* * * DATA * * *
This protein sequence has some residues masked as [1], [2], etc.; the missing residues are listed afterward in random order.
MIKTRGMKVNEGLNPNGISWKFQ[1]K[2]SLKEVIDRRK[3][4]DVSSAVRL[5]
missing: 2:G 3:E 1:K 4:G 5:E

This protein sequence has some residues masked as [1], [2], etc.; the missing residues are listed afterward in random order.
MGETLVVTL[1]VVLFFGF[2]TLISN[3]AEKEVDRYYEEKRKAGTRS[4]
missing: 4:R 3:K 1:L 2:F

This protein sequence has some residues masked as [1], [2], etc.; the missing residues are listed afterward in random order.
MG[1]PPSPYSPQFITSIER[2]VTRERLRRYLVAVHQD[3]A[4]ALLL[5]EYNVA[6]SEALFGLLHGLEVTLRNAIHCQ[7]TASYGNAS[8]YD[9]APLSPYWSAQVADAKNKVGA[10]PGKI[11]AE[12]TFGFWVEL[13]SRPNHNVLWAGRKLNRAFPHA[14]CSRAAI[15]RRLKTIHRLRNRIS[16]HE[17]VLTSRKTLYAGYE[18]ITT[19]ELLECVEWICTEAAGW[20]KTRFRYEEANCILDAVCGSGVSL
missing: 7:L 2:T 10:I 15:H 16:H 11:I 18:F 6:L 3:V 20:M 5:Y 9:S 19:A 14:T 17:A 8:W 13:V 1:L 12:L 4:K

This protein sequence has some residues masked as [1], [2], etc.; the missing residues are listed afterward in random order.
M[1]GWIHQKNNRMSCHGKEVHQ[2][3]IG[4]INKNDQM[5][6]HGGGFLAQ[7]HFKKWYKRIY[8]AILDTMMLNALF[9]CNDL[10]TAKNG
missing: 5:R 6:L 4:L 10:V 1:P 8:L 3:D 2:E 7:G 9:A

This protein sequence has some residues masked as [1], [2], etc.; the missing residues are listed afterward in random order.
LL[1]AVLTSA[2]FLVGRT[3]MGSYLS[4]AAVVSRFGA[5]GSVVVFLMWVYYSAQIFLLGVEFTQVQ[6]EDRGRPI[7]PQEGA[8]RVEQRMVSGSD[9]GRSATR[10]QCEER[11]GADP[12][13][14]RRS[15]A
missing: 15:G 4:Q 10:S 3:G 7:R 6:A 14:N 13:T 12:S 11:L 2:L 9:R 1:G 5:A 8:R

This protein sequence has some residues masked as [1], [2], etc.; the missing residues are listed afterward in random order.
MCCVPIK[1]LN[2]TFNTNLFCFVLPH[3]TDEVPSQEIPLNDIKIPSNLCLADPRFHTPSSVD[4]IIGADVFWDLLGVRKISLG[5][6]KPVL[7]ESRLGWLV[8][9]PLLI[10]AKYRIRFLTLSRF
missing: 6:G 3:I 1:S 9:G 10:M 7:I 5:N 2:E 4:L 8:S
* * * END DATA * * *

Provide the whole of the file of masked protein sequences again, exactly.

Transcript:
This protein sequence has some residues masked as [1], [2], etc.; the missing residues are listed afterward in random order.
MIKTRGMKVNEGLNPNGISWKFQ[1]K[2]SLKEVIDRRK[3][4]DVSSAVRL[5]
missing: 2:G 3:E 1:K 4:G 5:E

This protein sequence has some residues masked as [1], [2], etc.; the missing residues are listed afterward in random order.
MGETLVVTL[1]VVLFFGF[2]TLISN[3]AEKEVDRYYEEKRKAGTRS[4]
missing: 4:R 3:K 1:L 2:F

This protein sequence has some residues masked as [1], [2], etc.; the missing residues are listed afterward in random order.
MG[1]PPSPYSPQFITSIER[2]VTRERLRRYLVAVHQD[3]A[4]ALLL[5]EYNVA[6]SEALFGLLHGLEVTLRNAIHCQ[7]TASYGNAS[8]YD[9]APLSPYWSAQVADAKNKVGA[10]PGKI[11]AE[12]TFGFWVEL[13]SRPNHNVLWAGRKLNRAFPHA[14]CSRAAI[15]RRLKTIHRLRNRIS[16]HE[17]VLTSRKTLYAGYE[18]ITT[19]ELLECVEWICTEAAGW[20]KTRFRYEEANCILDAVCGSGVSL
missing: 7:L 2:T 10:I 15:H 16:H 11:I 18:F 6:L 3:V 20:M 5:Y 9:S 19:A 14:T 17:A 8:W 13:V 1:L 12:L 4:K

This protein sequence has some residues masked as [1], [2], etc.; the missing residues are listed afterward in random order.
M[1]GWIHQKNNRMSCHGKEVHQ[2][3]IG[4]INKNDQM[5][6]HGGGFLAQ[7]HFKKWYKRIY[8]AILDTMMLNALF[9]CNDL[10]TAKNG
missing: 5:R 6:L 4:L 10:V 1:P 8:L 3:D 2:E 7:G 9:A

This protein sequence has some residues masked as [1], [2], etc.; the missing residues are listed afterward in random order.
LL[1]AVLTSA[2]FLVGRT[3]MGSYLS[4]AAVVSRFGA[5]GSVVVFLMWVYYSAQIFLLGVEFTQVQ[6]EDRGRPI[7]PQEGA[8]RVEQRMVSGSD[9]GRSATR[10]QCEER[11]GADP[12][13][14]RRS[15]A
missing: 15:G 4:Q 10:S 3:G 7:R 6:A 14:N 13:T 12:S 11:L 2:L 9:R 1:G 5:A 8:R

This protein sequence has some residues masked as [1], [2], etc.; the missing residues are listed afterward in random order.
MCCVPIK[1]LN[2]TFNTNLFCFVLPH[3]TDEVPSQEIPLNDIKIPSNLCLADPRFHTPSSVD[4]IIGADVFWDLLGVRKISLG[5][6]KPVL[7]ESRLGWLV[8][9]PLLI[10]AKYRIRFLTLSRF
missing: 6:G 3:I 1:S 9:G 10:M 7:I 5:N 2:E 4:L 8:S